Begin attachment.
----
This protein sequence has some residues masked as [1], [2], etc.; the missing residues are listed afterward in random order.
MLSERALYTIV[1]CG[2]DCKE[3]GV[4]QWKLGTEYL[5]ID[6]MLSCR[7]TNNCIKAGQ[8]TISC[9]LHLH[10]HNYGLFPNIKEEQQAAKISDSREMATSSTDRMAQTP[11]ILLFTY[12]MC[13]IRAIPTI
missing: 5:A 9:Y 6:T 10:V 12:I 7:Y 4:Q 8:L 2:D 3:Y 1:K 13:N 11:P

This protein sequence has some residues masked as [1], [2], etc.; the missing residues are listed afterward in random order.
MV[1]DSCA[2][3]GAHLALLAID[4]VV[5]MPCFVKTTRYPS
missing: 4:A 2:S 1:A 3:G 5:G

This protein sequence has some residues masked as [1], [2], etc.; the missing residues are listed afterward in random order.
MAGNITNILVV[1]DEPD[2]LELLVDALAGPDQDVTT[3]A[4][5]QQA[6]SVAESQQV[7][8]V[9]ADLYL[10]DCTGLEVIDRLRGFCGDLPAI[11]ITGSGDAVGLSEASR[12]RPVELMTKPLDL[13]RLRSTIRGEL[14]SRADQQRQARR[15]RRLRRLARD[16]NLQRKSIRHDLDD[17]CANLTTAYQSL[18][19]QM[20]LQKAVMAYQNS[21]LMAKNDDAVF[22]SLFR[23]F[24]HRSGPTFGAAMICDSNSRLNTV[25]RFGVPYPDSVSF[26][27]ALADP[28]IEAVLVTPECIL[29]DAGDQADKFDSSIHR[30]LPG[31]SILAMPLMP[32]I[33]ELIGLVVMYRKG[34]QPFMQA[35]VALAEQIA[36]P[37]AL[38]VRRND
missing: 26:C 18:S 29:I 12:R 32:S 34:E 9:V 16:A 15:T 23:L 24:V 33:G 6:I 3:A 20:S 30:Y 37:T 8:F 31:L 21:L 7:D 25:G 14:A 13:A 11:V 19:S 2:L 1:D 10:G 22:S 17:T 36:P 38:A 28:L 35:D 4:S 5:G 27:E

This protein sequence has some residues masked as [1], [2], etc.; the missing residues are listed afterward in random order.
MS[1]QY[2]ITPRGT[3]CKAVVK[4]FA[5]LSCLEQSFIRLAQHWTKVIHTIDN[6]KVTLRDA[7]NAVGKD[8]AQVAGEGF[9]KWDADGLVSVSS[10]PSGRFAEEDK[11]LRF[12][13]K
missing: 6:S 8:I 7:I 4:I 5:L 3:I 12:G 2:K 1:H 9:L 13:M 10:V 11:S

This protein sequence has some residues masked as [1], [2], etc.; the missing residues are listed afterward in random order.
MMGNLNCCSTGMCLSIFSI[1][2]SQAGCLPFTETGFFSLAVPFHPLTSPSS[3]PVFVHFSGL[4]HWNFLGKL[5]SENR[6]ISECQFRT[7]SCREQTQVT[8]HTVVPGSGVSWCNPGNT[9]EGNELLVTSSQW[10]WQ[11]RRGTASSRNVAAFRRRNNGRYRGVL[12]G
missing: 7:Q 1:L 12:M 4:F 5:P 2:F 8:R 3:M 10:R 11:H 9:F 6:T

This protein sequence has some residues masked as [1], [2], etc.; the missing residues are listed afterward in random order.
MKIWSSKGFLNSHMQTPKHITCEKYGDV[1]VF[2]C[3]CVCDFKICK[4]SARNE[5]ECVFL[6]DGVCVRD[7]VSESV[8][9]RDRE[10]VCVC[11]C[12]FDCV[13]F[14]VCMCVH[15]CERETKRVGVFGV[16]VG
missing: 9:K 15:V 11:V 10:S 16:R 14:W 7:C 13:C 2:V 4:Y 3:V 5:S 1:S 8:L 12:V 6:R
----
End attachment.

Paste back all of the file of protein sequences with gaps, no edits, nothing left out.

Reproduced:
This protein sequence has some residues masked as [1], [2], etc.; the missing residues are listed afterward in random order.
MLSERALYTIV[1]CG[2]DCKE[3]GV[4]QWKLGTEYL[5]ID[6]MLSCR[7]TNNCIKAGQ[8]TISC[9]LHLH[10]HNYGLFPNIKEEQQAAKISDSREMATSSTDRMAQTP[11]ILLFTY[12]MC[13]IRAIPTI
missing: 5:A 9:Y 6:T 10:V 12:I 7:Y 4:Q 8:L 2:D 3:Y 1:K 13:N 11:P

This protein sequence has some residues masked as [1], [2], etc.; the missing residues are listed afterward in random order.
MV[1]DSCA[2][3]GAHLALLAID[4]VV[5]MPCFVKTTRYPS
missing: 4:A 2:S 1:A 3:G 5:G

This protein sequence has some residues masked as [1], [2], etc.; the missing residues are listed afterward in random order.
MAGNITNILVV[1]DEPD[2]LELLVDALAGPDQDVTT[3]A[4][5]QQA[6]SVAESQQV[7][8]V[9]ADLYL[10]DCTGLEVIDRLRGFCGDLPAI[11]ITGSGDAVGLSEASR[12]RPVELMTKPLDL[13]RLRSTIRGEL[14]SRADQQRQARR[15]RRLRRLARD[16]NLQRKSIRHDLDD[17]CANLTTAYQSL[18][19]QM[20]LQKAVMAYQNS[21]LMAKNDDAVF[22]SLFR[23]F[24]HRSGPTFGAAMICDSNSRLNTV[25]RFGVPYPDSVSF[26][27]ALADP[28]IEAVLVTPECIL[29]DAGDQADKFDSSIHR[30]LPG[31]SILAMPLMP[32]I[33]ELIGLVVMYRKG[34]QPFMQA[35]VALAEQIA[36]P[37]AL[38]VRRND
missing: 26:C 18:S 29:I 12:R 32:S 34:E 9:V 16:A 15:T 23:L 24:V 33:G 6:I 3:A 20:S 30:Y 37:T 8:F 31:L 21:L 7:D 25:G 14:A 13:A 11:V 19:S 2:L 1:D 10:G 22:S 17:T 36:P 38:A 28:L 35:D 4:S 5:G 27:E

This protein sequence has some residues masked as [1], [2], etc.; the missing residues are listed afterward in random order.
MS[1]QY[2]ITPRGT[3]CKAVVK[4]FA[5]LSCLEQSFIRLAQHWTKVIHTIDN[6]KVTLRDA[7]NAVGKD[8]AQVAGEGF[9]KWDADGLVSVSS[10]PSGRFAEEDK[11]LRF[12][13]K
missing: 6:S 8:I 7:I 4:I 5:L 3:I 12:G 2:K 1:H 9:L 13:M 10:V 11:S

This protein sequence has some residues masked as [1], [2], etc.; the missing residues are listed afterward in random order.
MMGNLNCCSTGMCLSIFSI[1][2]SQAGCLPFTETGFFSLAVPFHPLTSPSS[3]PVFVHFSGL[4]HWNFLGKL[5]SENR[6]ISECQFRT[7]SCREQTQVT[8]HTVVPGSGVSWCNPGNT[9]EGNELLVTSSQW[10]WQ[11]RRGTASSRNVAAFRRRNNGRYRGVL[12]G
missing: 7:Q 1:L 12:M 4:F 5:P 2:F 8:R 3:M 10:R 11:H 9:F 6:T

This protein sequence has some residues masked as [1], [2], etc.; the missing residues are listed afterward in random order.
MKIWSSKGFLNSHMQTPKHITCEKYGDV[1]VF[2]C[3]CVCDFKICK[4]SARNE[5]ECVFL[6]DGVCVRD[7]VSESV[8][9]RDRE[10]VCVC[11]C[12]FDCV[13]F[14]VCMCVH[15]CERETKRVGVFGV[16]VG
missing: 9:K 15:V 11:V 10:S 16:R 14:W 7:C 13:C 2:V 4:Y 3:V 5:S 1:S 8:L 12:V 6:R